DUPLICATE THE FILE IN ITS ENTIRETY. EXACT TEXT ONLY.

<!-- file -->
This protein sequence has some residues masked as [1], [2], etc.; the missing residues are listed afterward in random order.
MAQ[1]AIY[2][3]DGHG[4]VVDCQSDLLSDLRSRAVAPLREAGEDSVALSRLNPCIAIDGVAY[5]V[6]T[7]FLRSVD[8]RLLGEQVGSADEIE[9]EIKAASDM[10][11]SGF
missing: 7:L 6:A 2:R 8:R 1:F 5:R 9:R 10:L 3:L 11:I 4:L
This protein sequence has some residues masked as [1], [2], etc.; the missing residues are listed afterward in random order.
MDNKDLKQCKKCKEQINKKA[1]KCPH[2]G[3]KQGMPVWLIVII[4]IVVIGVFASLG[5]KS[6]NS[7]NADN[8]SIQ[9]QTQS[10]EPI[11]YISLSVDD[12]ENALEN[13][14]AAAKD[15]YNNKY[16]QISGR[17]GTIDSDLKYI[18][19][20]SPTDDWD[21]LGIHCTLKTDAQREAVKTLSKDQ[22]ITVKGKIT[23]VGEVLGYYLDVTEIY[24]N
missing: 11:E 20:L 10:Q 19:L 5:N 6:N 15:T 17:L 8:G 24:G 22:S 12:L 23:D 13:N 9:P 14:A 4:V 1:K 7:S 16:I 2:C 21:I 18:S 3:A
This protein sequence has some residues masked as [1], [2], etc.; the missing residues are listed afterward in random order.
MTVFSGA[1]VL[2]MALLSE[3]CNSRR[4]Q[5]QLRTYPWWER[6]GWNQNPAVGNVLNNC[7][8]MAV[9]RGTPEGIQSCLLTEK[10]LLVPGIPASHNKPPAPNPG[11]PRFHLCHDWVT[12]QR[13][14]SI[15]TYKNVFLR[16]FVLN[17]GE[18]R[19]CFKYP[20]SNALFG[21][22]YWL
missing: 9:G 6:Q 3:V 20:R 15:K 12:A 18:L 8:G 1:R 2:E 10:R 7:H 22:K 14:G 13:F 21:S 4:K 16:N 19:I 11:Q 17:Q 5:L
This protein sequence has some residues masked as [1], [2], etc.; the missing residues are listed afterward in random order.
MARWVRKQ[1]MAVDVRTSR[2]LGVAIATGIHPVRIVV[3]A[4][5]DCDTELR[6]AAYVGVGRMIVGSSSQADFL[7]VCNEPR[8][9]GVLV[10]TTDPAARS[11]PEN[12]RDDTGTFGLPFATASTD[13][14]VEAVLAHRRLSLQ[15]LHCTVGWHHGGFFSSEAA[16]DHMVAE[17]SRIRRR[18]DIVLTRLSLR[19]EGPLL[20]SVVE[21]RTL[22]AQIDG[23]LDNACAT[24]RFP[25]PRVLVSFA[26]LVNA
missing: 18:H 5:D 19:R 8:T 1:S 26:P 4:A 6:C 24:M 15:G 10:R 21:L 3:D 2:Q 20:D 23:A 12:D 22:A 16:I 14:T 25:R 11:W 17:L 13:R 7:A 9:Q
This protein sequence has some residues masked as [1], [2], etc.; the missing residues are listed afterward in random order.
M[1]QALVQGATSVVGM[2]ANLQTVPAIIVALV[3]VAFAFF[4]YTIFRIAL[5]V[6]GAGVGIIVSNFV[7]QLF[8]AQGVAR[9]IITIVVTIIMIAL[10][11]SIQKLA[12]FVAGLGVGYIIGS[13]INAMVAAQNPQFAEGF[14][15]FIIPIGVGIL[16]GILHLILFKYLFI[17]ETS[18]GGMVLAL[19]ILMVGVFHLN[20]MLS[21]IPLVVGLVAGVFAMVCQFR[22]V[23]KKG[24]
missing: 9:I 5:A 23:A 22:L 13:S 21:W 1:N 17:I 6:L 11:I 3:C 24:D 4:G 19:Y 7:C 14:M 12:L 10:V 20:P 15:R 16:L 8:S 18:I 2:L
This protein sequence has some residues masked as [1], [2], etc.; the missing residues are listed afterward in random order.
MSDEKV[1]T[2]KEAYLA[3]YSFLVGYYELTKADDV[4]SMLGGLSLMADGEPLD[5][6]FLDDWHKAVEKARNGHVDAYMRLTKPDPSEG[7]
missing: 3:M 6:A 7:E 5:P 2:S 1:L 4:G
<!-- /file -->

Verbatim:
This protein sequence has some residues masked as [1], [2], etc.; the missing residues are listed afterward in random order.
MAQ[1]AIY[2][3]DGHG[4]VVDCQSDLLSDLRSRAVAPLREAGEDSVALSRLNPCIAIDGVAY[5]V[6]T[7]FLRSVD[8]RLLGEQVGSADEIE[9]EIKAASDM[10][11]SGF
missing: 7:L 6:A 2:R 8:R 1:F 5:R 9:R 10:L 3:L 11:I 4:L
This protein sequence has some residues masked as [1], [2], etc.; the missing residues are listed afterward in random order.
MDNKDLKQCKKCKEQINKKA[1]KCPH[2]G[3]KQGMPVWLIVII[4]IVVIGVFASLG[5]KS[6]NS[7]NADN[8]SIQ[9]QTQS[10]EPI[11]YISLSVDD[12]ENALEN[13][14]AAAKD[15]YNNKY[16]QISGR[17]GTIDSDLKYI[18][19][20]SPTDDWD[21]LGIHCTLKTDAQREAVKTLSKDQ[22]ITVKGKIT[23]VGEVLGYYLDVTEIY[24]N
missing: 11:E 20:L 10:Q 19:L 5:N 6:N 15:T 17:L 8:G 24:G 22:S 12:L 23:D 13:N 9:P 14:A 4:V 1:K 7:S 16:I 2:C 21:I 18:S 3:A
This protein sequence has some residues masked as [1], [2], etc.; the missing residues are listed afterward in random order.
MTVFSGA[1]VL[2]MALLSE[3]CNSRR[4]Q[5]QLRTYPWWER[6]GWNQNPAVGNVLNNC[7][8]MAV[9]RGTPEGIQSCLLTEK[10]LLVPGIPASHNKPPAPNPG[11]PRFHLCHDWVT[12]QR[13][14]SI[15]TYKNVFLR[16]FVLN[17]GE[18]R[19]CFKYP[20]SNALFG[21][22]YWL
missing: 9:G 6:Q 3:V 20:R 15:K 12:A 18:L 8:G 1:R 2:E 10:R 7:H 22:K 14:G 13:F 21:S 4:K 16:N 19:I 11:Q 17:Q 5:L
This protein sequence has some residues masked as [1], [2], etc.; the missing residues are listed afterward in random order.
MARWVRKQ[1]MAVDVRTSR[2]LGVAIATGIHPVRIVV[3]A[4][5]DCDTELR[6]AAYVGVGRMIVGSSSQADFL[7]VCNEPR[8][9]GVLV[10]TTDPAARS[11]PEN[12]RDDTGTFGLPFATASTD[13][14]VEAVLAHRRLSLQ[15]LHCTVGWHHGGFFSSEAA[16]DHMVAE[17]SRIRRR[18]DIVLTRLSLR[19]EGPLL[20]SVVE[21]RTL[22]AQIDG[23]LDNACAT[24]RFP[25]PRVLVSFA[26]LVNA
missing: 18:H 5:D 19:R 8:T 1:S 26:P 4:A 6:C 24:M 15:G 10:R 21:L 3:D 2:Q 20:D 23:A 12:D 22:A 16:I 14:T 25:R 11:W 17:L 13:R 7:A 9:Q
This protein sequence has some residues masked as [1], [2], etc.; the missing residues are listed afterward in random order.
M[1]QALVQGATSVVGM[2]ANLQTVPAIIVALV[3]VAFAFF[4]YTIFRIAL[5]V[6]GAGVGIIVSNFV[7]QLF[8]AQGVAR[9]IITIVVTIIMIAL[10][11]SIQKLA[12]FVAGLGVGYIIGS[13]INAMVAAQNPQFAEGF[14][15]FIIPIGVGIL[16]GILHLILFKYLFI[17]ETS[18]GGMVLAL[19]ILMVGVFHLN[20]MLS[21]IPLVVGLVAGVFAMVCQFR[22]V[23]KKG[24]
missing: 9:I 5:A 23:A 22:L 13:S 21:W 1:N 17:I 6:L 11:I 3:C 24:D 4:G 19:Y 7:C 14:M 12:L 10:V 20:P 15:R 16:L 8:S 18:I 2:L
This protein sequence has some residues masked as [1], [2], etc.; the missing residues are listed afterward in random order.
MSDEKV[1]T[2]KEAYLA[3]YSFLVGYYELTKADDV[4]SMLGGLSLMADGEPLD[5][6]FLDDWHKAVEKARNGHVDAYMRLTKPDPSEG[7]
missing: 3:M 6:A 7:E 5:P 2:S 1:L 4:G